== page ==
Fiat Borrows Mini Strategy To Sell High Margin Small Cars.
Initial Public Reaction Suggests 500 May Succeed.
Will 500 Make It To The U.S.? That’s Maybe A Bridge Too Far.
BMW inaugurated the formula with the Mini. If you make a car loveable enough, and fashionable enough, the public will buy it, even if it doesn’t really do many tasks, and frankly is poor value for money. Now Fiat is trying to do the same with the 500.
Even Americans have fallen for the Mini and who would have predicted that? If it wasn’t its cuteness that won them over, higher petrol prices did. Mercedes is also trying to do this in the U.S. with the tiny city car, the Smart. The Smart provides a much tougher ask than the Mini, with just two seats, and room for a bit of shopping in the back. You would need nerves of steel to drive it on U.S. highways and mix it with the trucks and SUVs.
Fiat CEO Sergio Marchionne has mused about eventually, maybe taking the 500 to the U.S.; but first things first.
Fiat has rolled the 500 out across Europe, and sales started in January in Britain. But will it be the success that Fiat clearly expects it to be? If success is directly linked to the amount of publicity generated, success for the 500 in Europe seems assured, although the size of the success is in question.
Fiat said it planned to build 58,000 500s in 2007 and 120,000 in 2008. Fiat group CEO Sergio Marchionne is on record as saying the company could make 160,000 a year easily and 180,000 with only a small investment.
Nostalgia factor less away from Italy
But even if it sold up to 250,000 a year, this wouldn’t have much impact on Fiat’s bottom line because it would still be less than 10 per cent of total volume. Italy has been a big success already in Italy, but outside the home market, the direct nostalgic impact might be less, and it will have fight off Fiat’s less than sterling image.
The 500 is an obvious updated reiteration of the original, iconic minicar launched in 1957. Sure, looks are personal, but clearly this one has looks to kill. Borrowing from the BMW playbook, Fiat is putting premium car quality in a sector more used to the bare minimum, and adding features which are associated with bigger cars. The 500 has ABS brakes, remote central locking, seven airbags, electric windows, parking sensors, MP3 compatible CD player and electric power steering.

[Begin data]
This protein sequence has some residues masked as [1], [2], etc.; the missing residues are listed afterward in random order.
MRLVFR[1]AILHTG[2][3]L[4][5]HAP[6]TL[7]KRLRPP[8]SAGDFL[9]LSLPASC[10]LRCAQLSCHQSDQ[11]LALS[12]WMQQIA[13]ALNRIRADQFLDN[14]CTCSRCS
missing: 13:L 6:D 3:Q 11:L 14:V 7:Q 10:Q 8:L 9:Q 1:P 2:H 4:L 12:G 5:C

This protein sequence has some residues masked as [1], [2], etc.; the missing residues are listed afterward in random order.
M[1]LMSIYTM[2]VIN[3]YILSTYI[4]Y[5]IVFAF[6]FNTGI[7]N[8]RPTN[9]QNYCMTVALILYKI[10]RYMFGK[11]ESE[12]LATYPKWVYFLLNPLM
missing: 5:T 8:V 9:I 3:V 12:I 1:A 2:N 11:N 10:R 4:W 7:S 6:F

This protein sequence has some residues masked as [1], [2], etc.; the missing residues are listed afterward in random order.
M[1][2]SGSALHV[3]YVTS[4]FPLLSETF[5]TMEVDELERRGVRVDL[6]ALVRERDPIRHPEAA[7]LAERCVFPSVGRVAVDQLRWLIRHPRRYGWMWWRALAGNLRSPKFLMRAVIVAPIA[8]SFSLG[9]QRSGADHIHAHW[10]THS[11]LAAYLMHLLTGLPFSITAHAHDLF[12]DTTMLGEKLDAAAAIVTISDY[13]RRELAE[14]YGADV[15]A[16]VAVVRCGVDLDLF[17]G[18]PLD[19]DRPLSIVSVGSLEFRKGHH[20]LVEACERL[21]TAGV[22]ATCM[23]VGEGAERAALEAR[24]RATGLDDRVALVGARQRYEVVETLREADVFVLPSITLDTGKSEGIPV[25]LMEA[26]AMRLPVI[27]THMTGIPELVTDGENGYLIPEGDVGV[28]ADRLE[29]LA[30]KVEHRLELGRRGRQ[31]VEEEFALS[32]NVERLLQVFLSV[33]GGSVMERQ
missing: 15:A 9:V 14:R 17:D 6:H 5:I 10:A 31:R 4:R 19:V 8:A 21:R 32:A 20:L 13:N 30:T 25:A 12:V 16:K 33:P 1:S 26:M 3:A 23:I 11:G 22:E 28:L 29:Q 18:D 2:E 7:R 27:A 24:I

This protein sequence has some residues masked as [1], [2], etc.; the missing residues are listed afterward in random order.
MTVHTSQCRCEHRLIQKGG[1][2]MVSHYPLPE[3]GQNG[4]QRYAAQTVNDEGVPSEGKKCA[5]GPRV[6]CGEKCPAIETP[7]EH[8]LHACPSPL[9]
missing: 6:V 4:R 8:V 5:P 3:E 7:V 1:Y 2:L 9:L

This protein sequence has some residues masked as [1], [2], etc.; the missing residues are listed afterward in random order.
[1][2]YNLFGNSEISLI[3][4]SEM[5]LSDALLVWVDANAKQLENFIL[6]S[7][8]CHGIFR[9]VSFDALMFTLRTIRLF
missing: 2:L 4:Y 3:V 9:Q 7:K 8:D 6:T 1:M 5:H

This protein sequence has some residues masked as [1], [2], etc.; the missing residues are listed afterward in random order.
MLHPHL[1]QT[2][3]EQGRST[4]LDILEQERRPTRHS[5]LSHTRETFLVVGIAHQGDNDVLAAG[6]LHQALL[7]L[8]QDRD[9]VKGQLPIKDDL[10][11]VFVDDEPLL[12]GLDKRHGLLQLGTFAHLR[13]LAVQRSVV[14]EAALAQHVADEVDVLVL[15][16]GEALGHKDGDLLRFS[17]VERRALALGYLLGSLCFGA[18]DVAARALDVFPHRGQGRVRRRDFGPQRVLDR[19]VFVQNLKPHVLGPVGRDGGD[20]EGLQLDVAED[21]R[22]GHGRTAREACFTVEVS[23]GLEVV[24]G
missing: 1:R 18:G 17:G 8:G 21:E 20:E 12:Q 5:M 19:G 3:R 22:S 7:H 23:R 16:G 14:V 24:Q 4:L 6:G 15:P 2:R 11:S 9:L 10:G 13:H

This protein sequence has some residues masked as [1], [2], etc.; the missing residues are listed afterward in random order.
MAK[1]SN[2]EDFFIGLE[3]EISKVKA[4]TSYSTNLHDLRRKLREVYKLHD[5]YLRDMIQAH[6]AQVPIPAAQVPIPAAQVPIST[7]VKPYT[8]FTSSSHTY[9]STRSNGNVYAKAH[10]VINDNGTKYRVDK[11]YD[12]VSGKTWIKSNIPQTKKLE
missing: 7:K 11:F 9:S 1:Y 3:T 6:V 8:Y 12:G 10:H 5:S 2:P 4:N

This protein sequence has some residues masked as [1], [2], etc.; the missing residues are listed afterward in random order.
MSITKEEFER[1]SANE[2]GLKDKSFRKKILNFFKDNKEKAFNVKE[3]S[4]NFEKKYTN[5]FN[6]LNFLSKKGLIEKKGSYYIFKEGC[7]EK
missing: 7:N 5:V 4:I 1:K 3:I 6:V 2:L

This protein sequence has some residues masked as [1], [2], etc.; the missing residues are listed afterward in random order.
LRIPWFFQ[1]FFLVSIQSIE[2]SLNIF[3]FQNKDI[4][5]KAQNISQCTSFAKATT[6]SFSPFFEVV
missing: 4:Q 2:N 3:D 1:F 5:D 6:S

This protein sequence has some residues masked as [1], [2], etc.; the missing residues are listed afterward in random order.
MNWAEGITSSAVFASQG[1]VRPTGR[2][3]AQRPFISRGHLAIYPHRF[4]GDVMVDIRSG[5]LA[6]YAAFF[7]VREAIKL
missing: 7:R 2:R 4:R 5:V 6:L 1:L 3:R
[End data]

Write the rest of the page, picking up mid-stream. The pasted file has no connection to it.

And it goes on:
Safety looks impressive too, with the 500 claiming Europe’s top award, the so-called Euro NCAP 5-star.
The 500 drives well, with tight, accurate steering, and a slick 5-speed manual gearbox. The 1.3 litre diesel provides a surprisingly lively performance. The diesel isn’t available with an automatic. That’s a mistake. The interiors are funky.
Meanwhile, Fiat’s financial renaissance continued in 2007. The Fiat Group raised trading profit 66 per cent to €3.2 billion. That was 20 per cent better than expected by investors. Fiat Auto’s profit in the 4th quarter was €233 million, equivalent to a margin of 3.2 per cent. Marchionne announced that the group profit target for 2008 was between €3.4 billion and €3.6 billion.
So if big spending is required to propel the Fiat 500 to success there would seem to be plenty in the kitty. BMW spent around €1 billion to establish the Mini brand. Fiat hasn’t said how much it has spent pushing the 500.
Fiat is employing some successful Mini tactics, offering a huge amount of accessories like chrome design details, special wheel rims and upholstery, to allow buyers to personalise their cars, and add some high priced and profitable options over the starting price in Britain of £7,900 (€10,700).
Panda in disguise
The car is made alongside the Fiat Panda at a factory in Poland and is really a Panda in disguise. It remains to be seen whether in a sector where customers are highly sensitive to prices, buyers will pay a substantial premium for car with style, and ignore the Panda’s utility.
Fiat probably has a better chance of success than competing minicars like the Toyota Aygo, Peugeot 107, and Citroen C1, all of which bound off the same production line in the Czech Republic, and the Renault Twingo. None of these are selling enough to generate margins of more than about 0.5 per cent, according to London stockbroker Sanford C. Bernstein &Co.
Meanwhile, Fiat has its hopes of eventually selling the 500 in the U.S. Fiat’s Alfa brand is returning to the U.S. this year with the expensive high-performance coupe, the 8C Competizione, through Maserati dealers.
Never say never
Alfa has said it also wants to sell the 159 saloon, Brera coupe and Spider two-seater in late 2009 or early 2010, after leaving the U.S. market in the mid-1990s. But the Fiat 500? Never say never.
Neil Winton – February 12, 2008
|Fiat 500 1.3 Multijet Pop|
|Engine:||1,248 cc four-cylinder diesel|
|Power:||75 bhp @ 4,000 rpm|
|Torque:||145 Nms @ 1500|
|Acceleration:||0 to 60 mph 12.2 seconds
|Top Speed:||103 mph|
|Fuel Consumption:||claimed combined – 67.3 mpg/4.2 l/kms|
|Competition:||Fiat Panda, Smart, Daihatsu Sirion, Citroen C1, Toyota Aygo, Peugeot 107, Kia Picanto, Chevrolet Matiz, Ford Ka, Hyundai Amica, Mitsubishi iCar, Perodia Kelisa, Proton Savvy, Renault Twingo, Suzuki Wagon R, Vauxhall Agila, VW Fox|
|Would I buy one?||It is cute....nah, the Panda|
|Against:||expensive compared with identical under the skin Panda